Equity and inclusion for solar energy in Western Maryland – Cumberland Times-News

Everything you thought you knew about solar energy is about to change. Solar has often been promoted as an environmental, or green product because it helps reduce greenhouse gas emissions and other air pollutants. However, with the introduction of community solar in our state, Western Maryland is going to see a new kind of solar, one that helps with your family budget, especially if you are not in one of the top income brackets.

These community solar projects bring economic benefits to families and to the communities where they are located.

Maryland is one of more than a dozen states in the country that have adopted rules to allow for community shared solar. It opens solar power to the 80% of the market that is unable to get rooftop solar. That’s right — this isn’t solar you put on your roof. Instead, you subscribe to a share of a large, commercial-scale project in your utility area. Each month, as the project produces power, you get assigned your share on your utility bill and your bill goes down just like it would if you had a rooftop system. It has the added benefit of saving you money.

Community solar projects in Maryland offer guaranteed savings to their customers. Two projects in Western Maryland, Flintstone and Shepherds Mill, offer a 10% savings for market rate customers. For moderate or lower income customers, the projects offer a 20 to 30% discount. That’s a lot of savings. It’s the equivalent of not paying an electric bill for two months or more. And a surprisingly high number of people in Western Maryland qualify as moderate income, thus getting that extra discount.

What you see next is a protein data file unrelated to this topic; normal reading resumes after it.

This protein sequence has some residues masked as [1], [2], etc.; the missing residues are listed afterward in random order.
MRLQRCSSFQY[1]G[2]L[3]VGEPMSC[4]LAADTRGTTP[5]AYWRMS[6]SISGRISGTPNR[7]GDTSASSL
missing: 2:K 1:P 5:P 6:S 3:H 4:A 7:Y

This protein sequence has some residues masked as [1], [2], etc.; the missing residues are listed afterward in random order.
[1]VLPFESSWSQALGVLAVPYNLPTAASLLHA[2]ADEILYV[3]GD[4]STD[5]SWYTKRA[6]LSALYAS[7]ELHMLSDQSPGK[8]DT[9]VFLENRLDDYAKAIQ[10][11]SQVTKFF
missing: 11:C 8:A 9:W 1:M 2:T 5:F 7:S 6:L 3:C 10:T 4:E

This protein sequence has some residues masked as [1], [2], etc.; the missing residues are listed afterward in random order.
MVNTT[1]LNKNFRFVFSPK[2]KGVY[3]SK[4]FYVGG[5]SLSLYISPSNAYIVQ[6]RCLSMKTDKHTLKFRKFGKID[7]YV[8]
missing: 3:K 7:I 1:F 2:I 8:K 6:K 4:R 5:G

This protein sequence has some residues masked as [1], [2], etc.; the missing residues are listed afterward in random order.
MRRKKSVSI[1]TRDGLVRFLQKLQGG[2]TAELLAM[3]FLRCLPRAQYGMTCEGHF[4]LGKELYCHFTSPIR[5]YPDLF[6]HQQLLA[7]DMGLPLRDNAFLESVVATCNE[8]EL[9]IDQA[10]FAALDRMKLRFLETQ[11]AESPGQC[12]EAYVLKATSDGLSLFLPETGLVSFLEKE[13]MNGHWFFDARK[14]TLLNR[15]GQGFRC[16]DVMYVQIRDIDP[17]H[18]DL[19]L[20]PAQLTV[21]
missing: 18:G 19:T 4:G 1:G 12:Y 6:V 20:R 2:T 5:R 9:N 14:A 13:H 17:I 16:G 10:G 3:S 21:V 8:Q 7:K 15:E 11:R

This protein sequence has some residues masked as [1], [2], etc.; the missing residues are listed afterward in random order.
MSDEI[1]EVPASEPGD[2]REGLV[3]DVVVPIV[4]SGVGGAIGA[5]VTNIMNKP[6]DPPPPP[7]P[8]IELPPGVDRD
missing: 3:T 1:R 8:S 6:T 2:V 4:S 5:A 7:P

These projects are able to offer this extra financial incentive to moderate and lower income residents because of support from the Maryland Energy Administration (MEA), which provides a grant. This is a clear vote of support for more inclusive solar energy from the state. Two local Maryland companies, Neighborhood Sun (which I run) and Standard Solar, are behind the projects in Flintstone and Shepherds Mill. Having our two companies involved keeps the projects truly local, and means customers are not subject to the whims of out-of-state companies.

For too long, the solar industry was very insular and only focused on the upper income population or large corporations. With community solar, we now have the chance to build a more inclusive business, a business that takes concerns of equity and fairness seriously.

It’s a chance to right some historical wrongs, help families save money, and build a better community. And of course, it’s green.

Gary Skulnik


Neighborhood Sun

Benefit Corp. 

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Source: https://www.times-news.com/opinion/letters_to_the_editor/equity-and-inclusion-for-solar-energy-in-western-maryland/article_f7a76523-8461-53a8-972a-15d24acc4d3b.html

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